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Merkel and Sarkozy meet to thrash out debt crisis measures

The French and German leaders are holding talks today in the hope of finding a common way forward for the troubled Eurozone.

Image: Philippe Wojazer/AP/Press Association Images

THE LEADERS OF Germany and France, the eurozone’s two biggest economies, are meeting to discuss new measures to counter the bloc’s debt crisis and to seek ways to strengthen Europe’s shaky banking sector.

German Chancellor Angela Merkel and French President Nicolas Sarkozy are holding the talks at Berlin’s chancellery today to forge an agreement ahead of a summit of the European Union’s 27 leaders later this month.

A key issue in the talks is likely to be the need for a coordinated plan to bolster Europe’s banks to withstand a possible government bond default by Greece and how to prevent contagion that could threaten other heavily indebted eurozone nations.

Merkel spoke out in favour of a coordinated bank recapitalisation earlier this week following talks with the International Monetary Fund and other European leaders.

The chancellor said that banks must first seek to raise new capital on the market before turning to their government, insisting that the Eurozone’s newly strengthened €440 billion bailout fund would then only serve as a backstop if a member state can’t cope with shoring up its banks’ capital.

France, however, has appeared to favour turning to the fund’s resources right away instead of relying on a national facility to re-capitalise its banks – who are among the biggest holders of Greek bonds.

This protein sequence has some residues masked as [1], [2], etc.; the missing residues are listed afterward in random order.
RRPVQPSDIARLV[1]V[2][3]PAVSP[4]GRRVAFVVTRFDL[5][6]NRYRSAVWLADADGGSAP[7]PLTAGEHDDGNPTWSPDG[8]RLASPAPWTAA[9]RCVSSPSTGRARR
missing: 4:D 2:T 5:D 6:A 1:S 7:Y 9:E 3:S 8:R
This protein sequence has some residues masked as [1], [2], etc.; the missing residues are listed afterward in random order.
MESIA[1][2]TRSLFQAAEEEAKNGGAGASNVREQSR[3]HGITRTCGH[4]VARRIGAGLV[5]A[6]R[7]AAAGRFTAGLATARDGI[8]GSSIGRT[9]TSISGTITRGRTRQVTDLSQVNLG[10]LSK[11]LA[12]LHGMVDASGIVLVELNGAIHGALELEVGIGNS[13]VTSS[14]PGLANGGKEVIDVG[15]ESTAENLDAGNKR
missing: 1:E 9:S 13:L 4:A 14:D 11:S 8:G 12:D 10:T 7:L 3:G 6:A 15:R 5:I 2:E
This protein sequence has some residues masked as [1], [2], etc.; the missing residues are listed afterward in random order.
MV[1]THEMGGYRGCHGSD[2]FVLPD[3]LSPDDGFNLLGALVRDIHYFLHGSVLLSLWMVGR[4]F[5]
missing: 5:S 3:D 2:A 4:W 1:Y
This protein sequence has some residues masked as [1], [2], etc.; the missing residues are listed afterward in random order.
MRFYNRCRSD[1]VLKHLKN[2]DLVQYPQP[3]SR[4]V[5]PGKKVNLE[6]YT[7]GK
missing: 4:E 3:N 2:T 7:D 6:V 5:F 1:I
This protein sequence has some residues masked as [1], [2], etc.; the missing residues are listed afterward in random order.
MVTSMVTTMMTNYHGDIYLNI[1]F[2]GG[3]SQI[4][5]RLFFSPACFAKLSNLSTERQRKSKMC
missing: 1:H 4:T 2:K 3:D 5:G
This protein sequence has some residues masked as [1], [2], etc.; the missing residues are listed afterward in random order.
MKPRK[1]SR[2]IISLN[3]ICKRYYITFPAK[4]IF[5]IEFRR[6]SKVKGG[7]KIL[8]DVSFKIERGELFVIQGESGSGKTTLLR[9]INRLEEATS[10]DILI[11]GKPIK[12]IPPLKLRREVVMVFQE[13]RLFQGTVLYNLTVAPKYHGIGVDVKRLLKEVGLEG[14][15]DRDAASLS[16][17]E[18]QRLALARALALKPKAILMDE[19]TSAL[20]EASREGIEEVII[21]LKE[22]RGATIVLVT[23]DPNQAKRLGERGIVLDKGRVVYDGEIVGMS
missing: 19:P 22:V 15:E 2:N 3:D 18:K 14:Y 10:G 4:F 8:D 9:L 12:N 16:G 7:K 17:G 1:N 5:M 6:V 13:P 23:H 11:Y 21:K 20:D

French Finance Ministry officials on Friday declined to comment on the different approaches.

Merkel and Sarkozy were set to hold a news conference after holding their first hour of talks, with a working dinner scheduled following the press conference.

German Finance Minister Wolfgang Schaeuble and his French counterpart Francois Baroin were also taking part in the discussions.

The chancellor has insisted that the October 17-18 summit of European leaders in Brussels must send a clear signal on the issue in a bid to restore market confidence.

Germany and France, which together represent about half of the 17-nation currency zone’s economic output, regularly hold talks before EU summits to chart out joint positions.

Schaeuble told the Sunday paper Frankfurter Allgemeine Sonntagszeitung that “there is a high risk that the crisis will grow more acute and spread further.”

One of the countermeasures that therefore have to be in place, he was quoted as saying, must be “to make sure that the banks have sufficient capital.”

Read more: Eurozone debt crisis: 9 key diary dates this month>

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Associated Press

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